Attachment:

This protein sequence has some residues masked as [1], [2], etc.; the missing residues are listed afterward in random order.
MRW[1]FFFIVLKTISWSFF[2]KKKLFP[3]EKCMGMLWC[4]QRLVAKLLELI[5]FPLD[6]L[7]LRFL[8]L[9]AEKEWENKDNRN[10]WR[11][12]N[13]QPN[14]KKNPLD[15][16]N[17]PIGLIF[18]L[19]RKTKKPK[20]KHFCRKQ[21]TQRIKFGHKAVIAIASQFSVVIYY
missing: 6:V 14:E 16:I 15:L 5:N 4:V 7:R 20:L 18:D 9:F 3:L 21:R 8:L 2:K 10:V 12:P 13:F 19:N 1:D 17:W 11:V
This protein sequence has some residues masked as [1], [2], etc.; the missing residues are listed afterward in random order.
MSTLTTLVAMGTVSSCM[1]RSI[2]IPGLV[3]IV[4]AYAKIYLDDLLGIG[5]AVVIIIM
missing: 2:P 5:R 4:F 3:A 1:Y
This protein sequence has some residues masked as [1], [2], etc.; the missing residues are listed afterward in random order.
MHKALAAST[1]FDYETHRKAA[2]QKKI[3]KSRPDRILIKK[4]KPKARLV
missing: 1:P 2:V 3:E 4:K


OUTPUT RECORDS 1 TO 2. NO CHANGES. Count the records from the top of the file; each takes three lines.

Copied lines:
This protein sequence has some residues masked as [1], [2], etc.; the missing residues are listed afterward in random order.
MRW[1]FFFIVLKTISWSFF[2]KKKLFP[3]EKCMGMLWC[4]QRLVAKLLELI[5]FPLD[6]L[7]LRFL[8]L[9]AEKEWENKDNRN[10]WR[11][12]N[13]QPN[14]KKNPLD[15][16]N[17]PIGLIF[18]L[19]RKTKKPK[20]KHFCRKQ[21]TQRIKFGHKAVIAIASQFSVVIYY
missing: 6:V 14:E 16:I 15:L 5:N 4:V 7:R 20:L 18:D 9:F 3:L 21:R 8:L 2:K 10:V 12:P 13:F 19:N 1:D 17:W 11:V
This protein sequence has some residues masked as [1], [2], etc.; the missing residues are listed afterward in random order.
MSTLTTLVAMGTVSSCM[1]RSI[2]IPGLV[3]IV[4]AYAKIYLDDLLGIG[5]AVVIIIM
missing: 2:P 5:R 4:F 3:A 1:Y